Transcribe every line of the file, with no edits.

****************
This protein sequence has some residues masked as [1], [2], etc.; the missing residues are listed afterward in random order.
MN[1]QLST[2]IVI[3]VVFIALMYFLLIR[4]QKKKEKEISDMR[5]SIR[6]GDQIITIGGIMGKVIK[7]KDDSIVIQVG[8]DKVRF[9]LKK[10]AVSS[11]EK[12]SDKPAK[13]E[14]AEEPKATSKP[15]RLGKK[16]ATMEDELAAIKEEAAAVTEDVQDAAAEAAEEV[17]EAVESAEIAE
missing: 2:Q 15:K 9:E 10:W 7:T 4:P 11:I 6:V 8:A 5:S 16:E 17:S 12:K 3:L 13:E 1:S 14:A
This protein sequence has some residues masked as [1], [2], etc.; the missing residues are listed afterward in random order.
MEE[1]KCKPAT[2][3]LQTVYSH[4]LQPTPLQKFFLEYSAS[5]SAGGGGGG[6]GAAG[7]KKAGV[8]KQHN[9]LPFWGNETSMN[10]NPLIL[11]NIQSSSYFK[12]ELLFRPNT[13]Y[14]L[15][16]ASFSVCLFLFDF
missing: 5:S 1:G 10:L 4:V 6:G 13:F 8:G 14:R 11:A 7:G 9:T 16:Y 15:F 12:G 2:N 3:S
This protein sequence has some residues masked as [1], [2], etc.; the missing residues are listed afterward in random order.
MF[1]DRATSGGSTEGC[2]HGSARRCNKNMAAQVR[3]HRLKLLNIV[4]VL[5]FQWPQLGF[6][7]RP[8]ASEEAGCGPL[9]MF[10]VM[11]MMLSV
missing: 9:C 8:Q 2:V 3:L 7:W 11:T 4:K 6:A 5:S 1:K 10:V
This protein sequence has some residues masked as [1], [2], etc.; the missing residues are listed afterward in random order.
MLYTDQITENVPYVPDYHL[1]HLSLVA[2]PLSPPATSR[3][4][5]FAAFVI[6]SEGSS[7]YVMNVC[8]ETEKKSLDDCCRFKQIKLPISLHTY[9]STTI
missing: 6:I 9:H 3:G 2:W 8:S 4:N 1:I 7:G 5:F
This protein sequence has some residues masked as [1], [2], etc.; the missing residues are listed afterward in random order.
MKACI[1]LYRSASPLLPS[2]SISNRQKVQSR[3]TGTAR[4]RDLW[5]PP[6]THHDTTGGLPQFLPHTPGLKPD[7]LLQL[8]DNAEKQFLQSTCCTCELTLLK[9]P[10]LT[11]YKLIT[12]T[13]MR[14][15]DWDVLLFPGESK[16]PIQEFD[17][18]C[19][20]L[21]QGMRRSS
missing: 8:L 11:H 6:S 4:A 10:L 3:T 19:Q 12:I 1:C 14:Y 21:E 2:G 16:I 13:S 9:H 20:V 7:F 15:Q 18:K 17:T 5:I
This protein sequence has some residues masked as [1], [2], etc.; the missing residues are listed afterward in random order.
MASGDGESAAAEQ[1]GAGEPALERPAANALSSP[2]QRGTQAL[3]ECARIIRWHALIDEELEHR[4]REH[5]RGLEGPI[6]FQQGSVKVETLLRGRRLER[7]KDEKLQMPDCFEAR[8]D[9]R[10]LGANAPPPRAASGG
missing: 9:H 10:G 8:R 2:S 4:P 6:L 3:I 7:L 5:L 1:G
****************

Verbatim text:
This protein sequence has some residues masked as [1], [2], etc.; the missing residues are listed afterward in random order.
MN[1]QLST[2]IVI[3]VVFIALMYFLLIR[4]QKKKEKEISDMR[5]SIR[6]GDQIITIGGIMGKVIK[7]KDDSIVIQVG[8]DKVRF[9]LKK[10]AVSS[11]EK[12]SDKPAK[13]E[14]AEEPKATSKP[15]RLGKK[16]ATMEDELAAIKEEAAAVTEDVQDAAAEAAEEV[17]EAVESAEIAE
missing: 2:Q 15:K 9:E 10:W 7:T 4:P 11:I 6:V 8:A 5:S 16:E 17:S 12:K 3:L 13:E 1:S 14:A
This protein sequence has some residues masked as [1], [2], etc.; the missing residues are listed afterward in random order.
MEE[1]KCKPAT[2][3]LQTVYSH[4]LQPTPLQKFFLEYSAS[5]SAGGGGGG[6]GAAG[7]KKAGV[8]KQHN[9]LPFWGNETSMN[10]NPLIL[11]NIQSSSYFK[12]ELLFRPNT[13]Y[14]L[15][16]ASFSVCLFLFDF
missing: 5:S 1:G 10:L 4:V 6:G 13:F 8:G 14:R 11:A 7:G 9:T 16:Y 15:F 12:G 2:N 3:S
This protein sequence has some residues masked as [1], [2], etc.; the missing residues are listed afterward in random order.
MF[1]DRATSGGSTEGC[2]HGSARRCNKNMAAQVR[3]HRLKLLNIV[4]VL[5]FQWPQLGF[6][7]RP[8]ASEEAGCGPL[9]MF[10]VM[11]MMLSV
missing: 9:C 8:Q 2:V 3:L 7:W 11:T 4:K 6:A 5:S 1:K 10:V
This protein sequence has some residues masked as [1], [2], etc.; the missing residues are listed afterward in random order.
MLYTDQITENVPYVPDYHL[1]HLSLVA[2]PLSPPATSR[3][4][5]FAAFVI[6]SEGSS[7]YVMNVC[8]ETEKKSLDDCCRFKQIKLPISLHTY[9]STTI
missing: 6:I 9:H 3:G 2:W 8:S 4:N 1:I 7:G 5:F
This protein sequence has some residues masked as [1], [2], etc.; the missing residues are listed afterward in random order.
MKACI[1]LYRSASPLLPS[2]SISNRQKVQSR[3]TGTAR[4]RDLW[5]PP[6]THHDTTGGLPQFLPHTPGLKPD[7]LLQL[8]DNAEKQFLQSTCCTCELTLLK[9]P[10]LT[11]YKLIT[12]T[13]MR[14][15]DWDVLLFPGESK[16]PIQEFD[17][18]C[19][20]L[21]QGMRRSS
missing: 8:L 11:H 6:S 4:A 10:L 3:T 19:Q 12:I 1:C 14:Y 21:E 2:G 16:I 13:S 9:H 20:V 7:F 15:Q 18:K 17:T 5:I
This protein sequence has some residues masked as [1], [2], etc.; the missing residues are listed afterward in random order.
MASGDGESAAAEQ[1]GAGEPALERPAANALSSP[2]QRGTQAL[3]ECARIIRWHALIDEELEHR[4]REH[5]RGLEGPI[6]FQQGSVKVETLLRGRRLER[7]KDEKLQMPDCFEAR[8]D[9]R[10]LGANAPPPRAASGG
missing: 9:H 10:G 8:R 2:S 4:P 6:L 3:I 7:L 5:L 1:G